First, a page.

SalemNews.com, Salem, MA

Nation/World

November 10, 2012

Colo., Wash. await federal response to pot measure

(Continued)

Last year, the Drug Enforcement Administration rejected a petition by medical marijuana advocates to change the classification, which kept marijuana in the same category as drugs such as heroin. Reclassification of marijuana could open the door for more research into its medical use, so marijuana activists consider reclassification a major step.

Marijuana advocates hope the federal government maintains its current posture of mostly ignoring states that flout federal law by allowing medical use under certain circumstances.

The U.S. government has cracked down during the past two years on more than 500 marijuana dispensaries in several states, but no one has faced federal prosecution for personal use.

“It would certainly be a travesty if the Obama administration used its power to impose marijuana prohibition upon a state whose people have declared, through the democratic process, that they want it to end,” said Brian Vicente, co-author of Colorado’s marijuana measure.

Earlier this week, Justice Department spokeswoman Nanda Chitre said enforcement of the federal Controlled Substances Act remained unchanged.

“In enacting the Controlled Substances Act, Congress determined that marijuana is a Schedule I controlled substance,” Chitre said. “We are reviewing the ballot initiative and have no additional comment at this time.”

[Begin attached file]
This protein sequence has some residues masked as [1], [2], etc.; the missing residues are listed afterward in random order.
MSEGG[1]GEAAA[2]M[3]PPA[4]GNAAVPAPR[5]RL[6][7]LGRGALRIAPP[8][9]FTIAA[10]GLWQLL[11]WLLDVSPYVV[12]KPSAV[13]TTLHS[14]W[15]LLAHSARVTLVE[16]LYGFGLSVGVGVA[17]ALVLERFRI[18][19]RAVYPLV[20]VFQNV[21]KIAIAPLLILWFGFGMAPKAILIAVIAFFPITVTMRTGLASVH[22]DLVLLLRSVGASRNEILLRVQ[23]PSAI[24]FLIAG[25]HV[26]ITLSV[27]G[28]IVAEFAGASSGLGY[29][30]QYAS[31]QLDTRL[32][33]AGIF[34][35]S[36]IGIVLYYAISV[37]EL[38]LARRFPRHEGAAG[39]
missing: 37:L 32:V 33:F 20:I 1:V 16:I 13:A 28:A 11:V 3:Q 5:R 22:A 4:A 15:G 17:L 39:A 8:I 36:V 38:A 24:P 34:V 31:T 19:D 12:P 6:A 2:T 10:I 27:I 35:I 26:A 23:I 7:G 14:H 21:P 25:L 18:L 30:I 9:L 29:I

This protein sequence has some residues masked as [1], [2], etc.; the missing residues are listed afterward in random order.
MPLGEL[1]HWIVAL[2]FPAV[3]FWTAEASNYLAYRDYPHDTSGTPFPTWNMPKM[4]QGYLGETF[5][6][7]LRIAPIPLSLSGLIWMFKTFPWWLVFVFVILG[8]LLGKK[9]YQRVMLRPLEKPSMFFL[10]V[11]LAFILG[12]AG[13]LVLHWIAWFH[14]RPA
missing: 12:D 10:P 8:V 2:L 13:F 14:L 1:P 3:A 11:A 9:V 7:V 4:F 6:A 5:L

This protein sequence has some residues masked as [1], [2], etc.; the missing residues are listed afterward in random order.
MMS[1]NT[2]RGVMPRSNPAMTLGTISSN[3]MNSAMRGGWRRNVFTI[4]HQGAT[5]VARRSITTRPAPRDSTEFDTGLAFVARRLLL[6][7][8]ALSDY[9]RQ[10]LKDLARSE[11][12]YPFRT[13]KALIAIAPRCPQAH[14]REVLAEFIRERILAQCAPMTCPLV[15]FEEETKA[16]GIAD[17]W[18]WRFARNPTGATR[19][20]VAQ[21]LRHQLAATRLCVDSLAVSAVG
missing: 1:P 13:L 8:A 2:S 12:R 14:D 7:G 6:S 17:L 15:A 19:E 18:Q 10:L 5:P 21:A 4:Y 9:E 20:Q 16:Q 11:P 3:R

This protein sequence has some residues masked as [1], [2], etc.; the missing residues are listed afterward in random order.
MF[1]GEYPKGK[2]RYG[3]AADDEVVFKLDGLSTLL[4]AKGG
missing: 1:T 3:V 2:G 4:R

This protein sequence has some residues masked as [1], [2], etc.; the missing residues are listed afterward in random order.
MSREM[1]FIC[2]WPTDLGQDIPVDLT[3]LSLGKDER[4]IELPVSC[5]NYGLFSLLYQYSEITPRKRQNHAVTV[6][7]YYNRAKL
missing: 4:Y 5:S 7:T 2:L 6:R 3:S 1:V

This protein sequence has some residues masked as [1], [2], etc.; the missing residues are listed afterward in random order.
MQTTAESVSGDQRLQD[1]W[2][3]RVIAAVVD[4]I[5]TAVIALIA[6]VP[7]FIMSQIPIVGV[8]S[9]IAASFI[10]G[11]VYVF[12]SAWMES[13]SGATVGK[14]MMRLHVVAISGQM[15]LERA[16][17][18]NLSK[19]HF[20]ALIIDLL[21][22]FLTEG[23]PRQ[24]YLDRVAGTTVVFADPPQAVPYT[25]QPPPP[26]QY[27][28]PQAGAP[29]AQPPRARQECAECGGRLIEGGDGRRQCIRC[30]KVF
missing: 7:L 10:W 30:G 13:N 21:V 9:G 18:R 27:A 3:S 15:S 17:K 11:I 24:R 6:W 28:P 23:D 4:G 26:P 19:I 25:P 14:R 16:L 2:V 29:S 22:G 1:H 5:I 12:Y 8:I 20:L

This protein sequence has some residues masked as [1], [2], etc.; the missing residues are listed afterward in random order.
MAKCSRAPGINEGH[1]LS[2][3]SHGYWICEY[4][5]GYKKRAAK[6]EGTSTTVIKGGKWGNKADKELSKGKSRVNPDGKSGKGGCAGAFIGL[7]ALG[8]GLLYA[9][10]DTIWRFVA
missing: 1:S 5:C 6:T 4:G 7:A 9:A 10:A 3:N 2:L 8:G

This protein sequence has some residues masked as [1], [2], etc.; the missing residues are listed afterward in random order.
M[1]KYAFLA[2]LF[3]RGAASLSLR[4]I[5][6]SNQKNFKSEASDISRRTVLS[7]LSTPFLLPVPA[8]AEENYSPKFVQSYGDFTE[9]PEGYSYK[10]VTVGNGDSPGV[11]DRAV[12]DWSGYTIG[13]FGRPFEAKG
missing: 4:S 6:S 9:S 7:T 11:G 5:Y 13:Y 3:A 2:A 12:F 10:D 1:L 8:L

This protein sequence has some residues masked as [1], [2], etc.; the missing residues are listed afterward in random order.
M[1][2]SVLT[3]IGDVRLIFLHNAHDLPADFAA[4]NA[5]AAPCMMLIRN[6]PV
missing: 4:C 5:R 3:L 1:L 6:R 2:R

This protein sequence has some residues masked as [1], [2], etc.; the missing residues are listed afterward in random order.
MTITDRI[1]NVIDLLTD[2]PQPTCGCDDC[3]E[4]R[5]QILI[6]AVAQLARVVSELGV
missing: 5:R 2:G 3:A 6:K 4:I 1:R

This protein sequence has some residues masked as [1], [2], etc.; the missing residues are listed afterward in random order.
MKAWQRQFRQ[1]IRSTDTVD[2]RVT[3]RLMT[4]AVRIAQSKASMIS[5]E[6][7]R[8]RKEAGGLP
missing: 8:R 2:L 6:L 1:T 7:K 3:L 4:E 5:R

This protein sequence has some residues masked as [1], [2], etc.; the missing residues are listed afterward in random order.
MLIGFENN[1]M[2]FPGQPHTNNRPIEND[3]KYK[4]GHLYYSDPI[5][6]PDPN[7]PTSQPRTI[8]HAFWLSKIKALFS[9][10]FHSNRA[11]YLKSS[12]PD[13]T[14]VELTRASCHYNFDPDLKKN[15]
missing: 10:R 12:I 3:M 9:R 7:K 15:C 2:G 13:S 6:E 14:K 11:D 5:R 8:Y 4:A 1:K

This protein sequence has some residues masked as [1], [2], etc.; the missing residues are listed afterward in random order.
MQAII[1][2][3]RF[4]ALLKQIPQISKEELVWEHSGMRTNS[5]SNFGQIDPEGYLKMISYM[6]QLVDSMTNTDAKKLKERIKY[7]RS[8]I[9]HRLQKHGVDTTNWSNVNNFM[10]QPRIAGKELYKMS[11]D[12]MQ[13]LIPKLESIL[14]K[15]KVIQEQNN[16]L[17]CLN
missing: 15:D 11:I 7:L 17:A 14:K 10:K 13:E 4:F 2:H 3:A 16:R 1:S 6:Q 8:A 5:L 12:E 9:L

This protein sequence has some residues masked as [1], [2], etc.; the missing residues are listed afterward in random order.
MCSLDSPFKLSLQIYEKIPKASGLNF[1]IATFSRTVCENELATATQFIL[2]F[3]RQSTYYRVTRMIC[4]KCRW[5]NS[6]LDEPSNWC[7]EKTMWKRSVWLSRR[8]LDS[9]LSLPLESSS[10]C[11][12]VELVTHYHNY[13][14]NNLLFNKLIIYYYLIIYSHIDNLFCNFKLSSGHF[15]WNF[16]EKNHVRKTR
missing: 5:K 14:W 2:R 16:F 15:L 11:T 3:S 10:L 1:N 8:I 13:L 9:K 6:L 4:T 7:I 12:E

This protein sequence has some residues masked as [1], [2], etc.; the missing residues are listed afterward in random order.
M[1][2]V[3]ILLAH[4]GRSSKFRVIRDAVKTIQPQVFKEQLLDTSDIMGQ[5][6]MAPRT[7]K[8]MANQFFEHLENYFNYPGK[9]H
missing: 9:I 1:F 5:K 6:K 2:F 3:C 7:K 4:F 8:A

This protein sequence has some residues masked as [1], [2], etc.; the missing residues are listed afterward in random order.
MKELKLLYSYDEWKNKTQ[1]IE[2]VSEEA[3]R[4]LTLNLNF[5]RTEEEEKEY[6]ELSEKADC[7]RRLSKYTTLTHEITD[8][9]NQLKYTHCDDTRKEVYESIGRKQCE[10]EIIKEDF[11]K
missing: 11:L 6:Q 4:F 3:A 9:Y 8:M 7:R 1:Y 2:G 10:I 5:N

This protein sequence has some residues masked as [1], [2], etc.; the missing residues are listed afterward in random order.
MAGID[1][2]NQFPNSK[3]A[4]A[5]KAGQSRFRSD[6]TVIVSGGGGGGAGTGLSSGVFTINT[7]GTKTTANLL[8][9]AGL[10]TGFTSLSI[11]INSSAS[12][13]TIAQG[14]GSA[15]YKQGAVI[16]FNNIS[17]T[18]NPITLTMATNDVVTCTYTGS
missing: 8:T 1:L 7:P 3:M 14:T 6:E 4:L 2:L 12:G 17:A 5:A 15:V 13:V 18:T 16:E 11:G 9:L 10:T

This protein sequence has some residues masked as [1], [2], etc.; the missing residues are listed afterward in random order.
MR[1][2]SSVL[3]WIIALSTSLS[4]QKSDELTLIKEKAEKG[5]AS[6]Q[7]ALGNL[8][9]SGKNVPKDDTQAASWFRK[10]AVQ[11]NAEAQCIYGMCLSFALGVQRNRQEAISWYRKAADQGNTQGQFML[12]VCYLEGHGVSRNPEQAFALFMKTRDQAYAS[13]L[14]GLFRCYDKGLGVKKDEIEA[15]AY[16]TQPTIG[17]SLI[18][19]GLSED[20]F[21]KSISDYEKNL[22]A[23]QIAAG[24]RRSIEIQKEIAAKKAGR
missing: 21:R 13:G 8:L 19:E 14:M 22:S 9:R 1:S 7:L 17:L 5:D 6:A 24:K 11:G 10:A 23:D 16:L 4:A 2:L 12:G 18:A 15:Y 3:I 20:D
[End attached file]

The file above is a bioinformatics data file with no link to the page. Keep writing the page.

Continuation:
Eric Brown, a spokesman for Hickenlooper, would not say whether the governor planned to disclose the details of his call with Holder.

If Colorado’s marijuana ballot measure is not blocked, it would take effect by Jan. 5, the deadline for the governor to add the amendment to the state constitution. The measure allows adults to possess up to an ounce of marijuana, and six marijuana plants, though public use of the drug and driving while intoxicated are prohibited.

Colorado’s measure also directs lawmakers to write regulations on how pot can be sold, with commercial sales possible by 2014.

In Washington state, marijuana possession of an ounce or less would become legal on Dec. 6 if the measure is not blocked, though setting up a state-run sales operation would take a year.

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